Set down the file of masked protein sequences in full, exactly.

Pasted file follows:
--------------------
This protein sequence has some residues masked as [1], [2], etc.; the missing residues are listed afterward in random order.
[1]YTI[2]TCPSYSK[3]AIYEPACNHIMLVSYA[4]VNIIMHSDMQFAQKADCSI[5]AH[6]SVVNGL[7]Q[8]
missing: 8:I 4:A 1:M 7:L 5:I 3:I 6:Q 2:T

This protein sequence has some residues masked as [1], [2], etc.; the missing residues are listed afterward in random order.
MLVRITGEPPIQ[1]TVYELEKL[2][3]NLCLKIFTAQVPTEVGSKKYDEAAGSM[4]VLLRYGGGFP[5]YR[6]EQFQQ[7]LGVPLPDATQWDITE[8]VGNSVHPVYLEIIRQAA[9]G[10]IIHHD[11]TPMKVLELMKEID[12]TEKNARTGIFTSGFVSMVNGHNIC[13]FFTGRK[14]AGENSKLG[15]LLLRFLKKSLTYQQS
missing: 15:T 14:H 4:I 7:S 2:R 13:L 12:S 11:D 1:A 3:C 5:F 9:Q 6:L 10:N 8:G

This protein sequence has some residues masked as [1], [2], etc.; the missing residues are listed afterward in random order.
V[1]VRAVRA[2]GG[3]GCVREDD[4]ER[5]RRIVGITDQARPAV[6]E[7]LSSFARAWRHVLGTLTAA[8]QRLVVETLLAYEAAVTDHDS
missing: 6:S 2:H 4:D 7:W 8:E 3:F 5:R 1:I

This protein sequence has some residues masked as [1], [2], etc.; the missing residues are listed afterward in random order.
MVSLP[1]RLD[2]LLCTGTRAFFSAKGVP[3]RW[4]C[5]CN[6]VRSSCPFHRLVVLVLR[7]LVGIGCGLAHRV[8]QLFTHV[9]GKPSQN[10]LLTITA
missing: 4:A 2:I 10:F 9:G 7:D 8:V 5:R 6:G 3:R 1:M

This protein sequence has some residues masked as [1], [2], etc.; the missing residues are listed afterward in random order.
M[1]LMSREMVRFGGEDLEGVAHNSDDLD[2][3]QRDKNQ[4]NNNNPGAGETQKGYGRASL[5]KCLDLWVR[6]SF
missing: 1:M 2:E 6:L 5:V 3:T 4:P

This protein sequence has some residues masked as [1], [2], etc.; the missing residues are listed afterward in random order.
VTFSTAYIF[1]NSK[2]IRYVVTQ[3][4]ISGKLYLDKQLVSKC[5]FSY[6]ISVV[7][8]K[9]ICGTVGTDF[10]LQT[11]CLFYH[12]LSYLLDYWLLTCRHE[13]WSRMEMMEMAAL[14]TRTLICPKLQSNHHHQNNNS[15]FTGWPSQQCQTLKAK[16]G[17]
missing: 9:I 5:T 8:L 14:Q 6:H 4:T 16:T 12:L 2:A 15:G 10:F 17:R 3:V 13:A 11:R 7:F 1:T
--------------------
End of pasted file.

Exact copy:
This protein sequence has some residues masked as [1], [2], etc.; the missing residues are listed afterward in random order.
[1]YTI[2]TCPSYSK[3]AIYEPACNHIMLVSYA[4]VNIIMHSDMQFAQKADCSI[5]AH[6]SVVNGL[7]Q[8]
missing: 8:I 4:A 1:M 7:L 5:I 3:I 6:Q 2:T

This protein sequence has some residues masked as [1], [2], etc.; the missing residues are listed afterward in random order.
MLVRITGEPPIQ[1]TVYELEKL[2][3]NLCLKIFTAQVPTEVGSKKYDEAAGSM[4]VLLRYGGGFP[5]YR[6]EQFQQ[7]LGVPLPDATQWDITE[8]VGNSVHPVYLEIIRQAA[9]G[10]IIHHD[11]TPMKVLELMKEID[12]TEKNARTGIFTSGFVSMVNGHNIC[13]FFTGRK[14]AGENSKLG[15]LLLRFLKKSLTYQQS
missing: 15:T 14:H 4:I 7:S 2:R 13:L 12:S 11:D 1:A 3:C 5:F 9:Q 6:L 10:N 8:G

This protein sequence has some residues masked as [1], [2], etc.; the missing residues are listed afterward in random order.
V[1]VRAVRA[2]GG[3]GCVREDD[4]ER[5]RRIVGITDQARPAV[6]E[7]LSSFARAWRHVLGTLTAA[8]QRLVVETLLAYEAAVTDHDS
missing: 6:S 2:H 4:D 7:W 8:E 3:F 5:R 1:I

This protein sequence has some residues masked as [1], [2], etc.; the missing residues are listed afterward in random order.
MVSLP[1]RLD[2]LLCTGTRAFFSAKGVP[3]RW[4]C[5]CN[6]VRSSCPFHRLVVLVLR[7]LVGIGCGLAHRV[8]QLFTHV[9]GKPSQN[10]LLTITA
missing: 4:A 2:I 10:F 9:G 7:D 8:V 5:R 6:G 3:R 1:M

This protein sequence has some residues masked as [1], [2], etc.; the missing residues are listed afterward in random order.
M[1]LMSREMVRFGGEDLEGVAHNSDDLD[2][3]QRDKNQ[4]NNNNPGAGETQKGYGRASL[5]KCLDLWVR[6]SF
missing: 1:M 2:E 6:L 5:V 3:T 4:P

This protein sequence has some residues masked as [1], [2], etc.; the missing residues are listed afterward in random order.
VTFSTAYIF[1]NSK[2]IRYVVTQ[3][4]ISGKLYLDKQLVSKC[5]FSY[6]ISVV[7][8]K[9]ICGTVGTDF[10]LQT[11]CLFYH[12]LSYLLDYWLLTCRHE[13]WSRMEMMEMAAL[14]TRTLICPKLQSNHHHQNNNS[15]FTGWPSQQCQTLKAK[16]G[17]
missing: 9:I 5:T 8:L 14:Q 6:H 4:T 16:T 12:L 2:A 15:G 10:F 17:R 3:V 13:A 11:R 7:F 1:T